Awfully Good: Star Trek: Nemesis

Last Updated on August 5, 2021

Before you go BEYOND, let’s revisit the movie so bad it killed the last STAR TREK series…

Star Trek: Nemesis (2002)

Director: Stuart Baird
Stars: Patrick Stewart, Tom Hardy, Brent Spiner

Star Trek: The Next Generation: The Clone Wars

Pretty much everyone agrees that WRATH OF KHAN is the best STAR TREK movie, but fans tend to argue about which film is the worst. (My money is on #5, the Awfully Good favorite and William Shatner-directed FINAL FRONTIER.) All I know is that after seven seasons, four movies and over 15 years together, The Next Generation crew deserved a better ending than the mess that was STAR TREK: NEMESIS.

Picard looked with terror in to the eyes of the Ghost of Herpes Past.

There’s the occasional moment of painful comedy—including the repeated awkwardness of Riker and Troi’s all-nude wedding or the fact that Data gets a full-on musical performance—but NEMESIS is sadly more terribly terrible than a funny failure. Hopes were high when it was announced that writer and Trek fan John Logan would be following up his Academy Award-nominated GLADIATOR with this movie, but those dreams were quickly shattered a few minutes in as soon as the pale-faced android picked up a microphone and began crooning Irving Berlin. As bad as the script may have been, however, the real detriment to this movie is named Stuart Baird.

Shinzon got all his outfits from the “Fabulous Xenomorph” collection.

Baird directed the modest hits EXECUTIVE DECISION and U.S. MARSHALS and was hired by Paramount in the hopes that he would “action up” the waning sci-fi franchise. And to Baird’s credit, he did just that—in truly dumb ways that belong more in a FAST AND FURIOUS movie than they do in STAR TREK. I’m talking about somehow working in a car chase on an alien desert planet that ends with Captain (and apparent stunt driver) Picard driving his space vehicle off a cliff at top speed and in to a waiting open spaceship. Or having Data decide the fastest way to escape is to fly his spacecraft through another entire ship and out the other side. All these extra action scenes don’t work because the poor Next Generation crew, most in their 50s and 60s, are clearly not action stars accustomed to fistfights and shootouts. (Poor Jonathan Frakes has a slow-paced climactic brawl with Nosferatu Ron Perlman that’s so unexciting it’s amazing.) What’s even worse is that in order to make room for all this unnecessary action, Baird cut out 50 “boring” minutes of film. You know, just the moments sorely needed to explain character motivation and main plot points.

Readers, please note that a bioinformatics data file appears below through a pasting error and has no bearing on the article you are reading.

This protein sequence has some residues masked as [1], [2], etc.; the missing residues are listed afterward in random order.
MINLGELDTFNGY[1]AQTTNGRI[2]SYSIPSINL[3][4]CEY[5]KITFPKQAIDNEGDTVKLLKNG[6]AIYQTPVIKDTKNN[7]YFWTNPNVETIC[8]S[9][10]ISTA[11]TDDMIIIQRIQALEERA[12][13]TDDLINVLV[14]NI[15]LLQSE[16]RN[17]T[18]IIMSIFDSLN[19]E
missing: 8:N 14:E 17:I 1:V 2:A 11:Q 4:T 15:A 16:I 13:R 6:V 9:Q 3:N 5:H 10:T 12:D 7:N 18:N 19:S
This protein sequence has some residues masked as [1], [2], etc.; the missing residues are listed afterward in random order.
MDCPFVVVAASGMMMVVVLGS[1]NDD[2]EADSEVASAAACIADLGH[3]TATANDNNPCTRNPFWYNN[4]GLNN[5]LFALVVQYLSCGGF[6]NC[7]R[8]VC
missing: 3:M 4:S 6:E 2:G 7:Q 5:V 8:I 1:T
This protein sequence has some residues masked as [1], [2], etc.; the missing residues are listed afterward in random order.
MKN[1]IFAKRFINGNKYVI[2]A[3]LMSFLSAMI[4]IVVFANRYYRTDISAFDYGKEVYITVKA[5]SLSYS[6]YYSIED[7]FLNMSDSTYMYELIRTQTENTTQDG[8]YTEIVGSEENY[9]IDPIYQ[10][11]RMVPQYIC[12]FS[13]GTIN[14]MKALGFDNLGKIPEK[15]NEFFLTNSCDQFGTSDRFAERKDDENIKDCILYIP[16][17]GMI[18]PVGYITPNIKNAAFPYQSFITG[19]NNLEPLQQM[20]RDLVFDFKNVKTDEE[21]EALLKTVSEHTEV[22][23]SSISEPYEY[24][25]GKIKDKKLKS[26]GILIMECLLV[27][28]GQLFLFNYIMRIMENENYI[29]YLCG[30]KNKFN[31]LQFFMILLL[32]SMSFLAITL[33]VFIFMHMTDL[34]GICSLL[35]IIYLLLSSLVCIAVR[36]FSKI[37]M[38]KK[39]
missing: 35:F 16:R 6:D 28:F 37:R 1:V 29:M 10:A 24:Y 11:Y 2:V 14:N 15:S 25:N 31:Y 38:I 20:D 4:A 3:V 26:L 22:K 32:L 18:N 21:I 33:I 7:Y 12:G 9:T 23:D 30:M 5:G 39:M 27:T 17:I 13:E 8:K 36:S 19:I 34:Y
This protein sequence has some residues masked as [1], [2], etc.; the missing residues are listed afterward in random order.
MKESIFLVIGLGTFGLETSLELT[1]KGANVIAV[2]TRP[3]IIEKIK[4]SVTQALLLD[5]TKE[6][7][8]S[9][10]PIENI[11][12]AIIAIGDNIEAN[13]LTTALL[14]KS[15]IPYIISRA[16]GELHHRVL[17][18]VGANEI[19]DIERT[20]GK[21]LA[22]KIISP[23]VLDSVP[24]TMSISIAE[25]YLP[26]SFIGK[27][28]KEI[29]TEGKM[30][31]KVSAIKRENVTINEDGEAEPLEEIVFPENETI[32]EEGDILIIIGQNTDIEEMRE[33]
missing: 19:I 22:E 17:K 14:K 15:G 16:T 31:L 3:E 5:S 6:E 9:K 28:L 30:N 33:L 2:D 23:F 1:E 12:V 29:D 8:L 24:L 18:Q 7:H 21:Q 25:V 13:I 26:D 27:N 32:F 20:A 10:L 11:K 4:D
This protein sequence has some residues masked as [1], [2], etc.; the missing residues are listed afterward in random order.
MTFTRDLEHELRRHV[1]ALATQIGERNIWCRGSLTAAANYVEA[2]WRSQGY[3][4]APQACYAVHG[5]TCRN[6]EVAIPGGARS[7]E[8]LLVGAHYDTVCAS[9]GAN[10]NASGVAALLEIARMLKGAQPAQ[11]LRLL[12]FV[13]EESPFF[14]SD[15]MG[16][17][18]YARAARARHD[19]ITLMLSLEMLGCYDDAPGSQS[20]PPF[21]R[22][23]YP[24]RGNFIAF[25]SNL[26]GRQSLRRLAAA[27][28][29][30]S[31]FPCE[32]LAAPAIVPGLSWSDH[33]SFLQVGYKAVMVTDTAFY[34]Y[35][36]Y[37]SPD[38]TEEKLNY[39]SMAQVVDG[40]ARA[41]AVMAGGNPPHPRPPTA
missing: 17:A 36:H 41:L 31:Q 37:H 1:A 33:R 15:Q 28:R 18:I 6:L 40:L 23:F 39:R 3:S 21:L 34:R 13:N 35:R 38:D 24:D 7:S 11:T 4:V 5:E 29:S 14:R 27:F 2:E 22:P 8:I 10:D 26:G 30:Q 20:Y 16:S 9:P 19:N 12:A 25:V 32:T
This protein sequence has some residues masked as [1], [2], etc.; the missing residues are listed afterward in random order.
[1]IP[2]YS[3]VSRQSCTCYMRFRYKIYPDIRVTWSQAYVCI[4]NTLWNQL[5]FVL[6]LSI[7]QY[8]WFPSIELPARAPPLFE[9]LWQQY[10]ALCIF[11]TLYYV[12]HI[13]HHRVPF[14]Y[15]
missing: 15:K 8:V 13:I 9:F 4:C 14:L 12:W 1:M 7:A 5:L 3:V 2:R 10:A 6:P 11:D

“Gee, I wonder why they sat us together at this wedding…”

It’s a shame because there’s a real sense of camaraderie and chemistry between the cast that could do the concept justice, but the unbalanced script doesn’t take advantage of this at all. It’s no surprise to see that Brent Spiner is credited as co-writer, since not only does Data have the meatiest part in the whole movie, but he also gets to play two characters while so many other members of the crew are relegated to cameo status. For example, Michael Dorn’s Worf literally has nothing to do in this film—save for one line where he expresses trepidation at disrobing for the nudist wedding. Even better, they brought back fan least-favorite Wesley Crusher for the first time in any of the TNG films, only to have him play a silent background extra for literally two shots of the movie. That’s some spite right there.

This is not what Picard meant when he told Data to “Go out and get some head.”